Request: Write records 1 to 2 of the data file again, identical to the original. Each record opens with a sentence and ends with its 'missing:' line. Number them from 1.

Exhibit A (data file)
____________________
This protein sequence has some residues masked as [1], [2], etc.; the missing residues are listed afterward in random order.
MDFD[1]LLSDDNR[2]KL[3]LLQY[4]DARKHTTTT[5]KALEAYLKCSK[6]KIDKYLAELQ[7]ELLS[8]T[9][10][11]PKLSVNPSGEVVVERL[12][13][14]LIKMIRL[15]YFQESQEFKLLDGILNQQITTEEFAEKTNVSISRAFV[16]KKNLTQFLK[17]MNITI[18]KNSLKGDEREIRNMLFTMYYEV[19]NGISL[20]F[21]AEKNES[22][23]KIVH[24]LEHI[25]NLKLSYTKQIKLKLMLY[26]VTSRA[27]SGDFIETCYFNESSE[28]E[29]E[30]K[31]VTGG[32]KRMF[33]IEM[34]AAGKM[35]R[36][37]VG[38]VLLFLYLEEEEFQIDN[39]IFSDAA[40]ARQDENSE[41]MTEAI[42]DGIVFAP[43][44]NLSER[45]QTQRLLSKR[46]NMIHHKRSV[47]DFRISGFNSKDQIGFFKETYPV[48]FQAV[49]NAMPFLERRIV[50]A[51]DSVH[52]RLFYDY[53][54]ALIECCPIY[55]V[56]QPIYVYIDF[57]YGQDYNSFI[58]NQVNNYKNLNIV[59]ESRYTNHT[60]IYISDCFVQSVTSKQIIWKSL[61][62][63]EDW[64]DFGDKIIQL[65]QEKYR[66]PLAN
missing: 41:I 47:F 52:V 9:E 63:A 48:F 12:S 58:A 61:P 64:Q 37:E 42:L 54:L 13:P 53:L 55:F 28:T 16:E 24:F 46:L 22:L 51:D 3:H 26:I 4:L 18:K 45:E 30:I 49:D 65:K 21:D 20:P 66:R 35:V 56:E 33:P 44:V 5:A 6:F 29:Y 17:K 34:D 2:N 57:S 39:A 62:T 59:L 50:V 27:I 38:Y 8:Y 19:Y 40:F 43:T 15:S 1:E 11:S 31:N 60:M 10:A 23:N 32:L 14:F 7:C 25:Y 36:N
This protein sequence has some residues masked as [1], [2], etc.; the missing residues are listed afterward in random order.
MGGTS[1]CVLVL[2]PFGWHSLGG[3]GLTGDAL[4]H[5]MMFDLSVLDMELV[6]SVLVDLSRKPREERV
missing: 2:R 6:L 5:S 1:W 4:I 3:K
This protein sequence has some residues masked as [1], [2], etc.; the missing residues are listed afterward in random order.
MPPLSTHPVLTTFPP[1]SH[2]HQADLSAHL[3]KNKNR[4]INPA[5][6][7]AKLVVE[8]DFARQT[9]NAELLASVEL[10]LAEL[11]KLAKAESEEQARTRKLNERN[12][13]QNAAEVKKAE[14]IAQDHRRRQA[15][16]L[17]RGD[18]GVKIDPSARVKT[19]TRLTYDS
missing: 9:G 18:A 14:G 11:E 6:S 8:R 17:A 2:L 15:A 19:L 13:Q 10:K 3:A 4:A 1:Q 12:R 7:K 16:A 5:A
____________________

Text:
This protein sequence has some residues masked as [1], [2], etc.; the missing residues are listed afterward in random order.
MDFD[1]LLSDDNR[2]KL[3]LLQY[4]DARKHTTTT[5]KALEAYLKCSK[6]KIDKYLAELQ[7]ELLS[8]T[9][10][11]PKLSVNPSGEVVVERL[12][13][14]LIKMIRL[15]YFQESQEFKLLDGILNQQITTEEFAEKTNVSISRAFV[16]KKNLTQFLK[17]MNITI[18]KNSLKGDEREIRNMLFTMYYEV[19]NGISL[20]F[21]AEKNES[22][23]KIVH[24]LEHI[25]NLKLSYTKQIKLKLMLY[26]VTSRA[27]SGDFIETCYFNESSE[28]E[29]E[30]K[31]VTGG[32]KRMF[33]IEM[34]AAGKM[35]R[36][37]VG[38]VLLFLYLEEEEFQIDN[39]IFSDAA[40]ARQDENSE[41]MTEAI[42]DGIVFAP[43][44]NLSER[45]QTQRLLSKR[46]NMIHHKRSV[47]DFRISGFNSKDQIGFFKETYPV[48]FQAV[49]NAMPFLERRIV[50]A[51]DSVH[52]RLFYDY[53][54]ALIECCPIY[55]V[56]QPIYVYIDF[57]YGQDYNSFI[58]NQVNNYKNLNIV[59]ESRYTNHT[60]IYISDCFVQSVTSKQIIWKSL[61][62][63]EDW[64]DFGDKIIQL[65]QEKYR[66]PLAN
missing: 41:I 47:F 52:V 9:E 63:A 48:F 12:S 58:A 61:P 64:Q 37:E 42:L 54:L 13:P 53:L 55:F 28:T 16:E 24:F 46:L 22:L 51:D 3:H 26:I 4:L 18:K 45:E 30:I 49:D 65:K 21:D 20:P 66:R 35:V 56:E 33:P 44:V 5:A 6:F 29:Y 17:K 34:D 2:N 57:S 39:A 62:T 59:L 50:V 27:I 38:Y 8:Y 19:Y 40:F 43:T 15:S 1:E 11:S 31:N 60:M 10:A 23:N 32:L 14:F 7:C 25:Y 36:N
This protein sequence has some residues masked as [1], [2], etc.; the missing residues are listed afterward in random order.
MGGTS[1]CVLVL[2]PFGWHSLGG[3]GLTGDAL[4]H[5]MMFDLSVLDMELV[6]SVLVDLSRKPREERV
missing: 2:R 6:L 5:S 1:W 4:I 3:K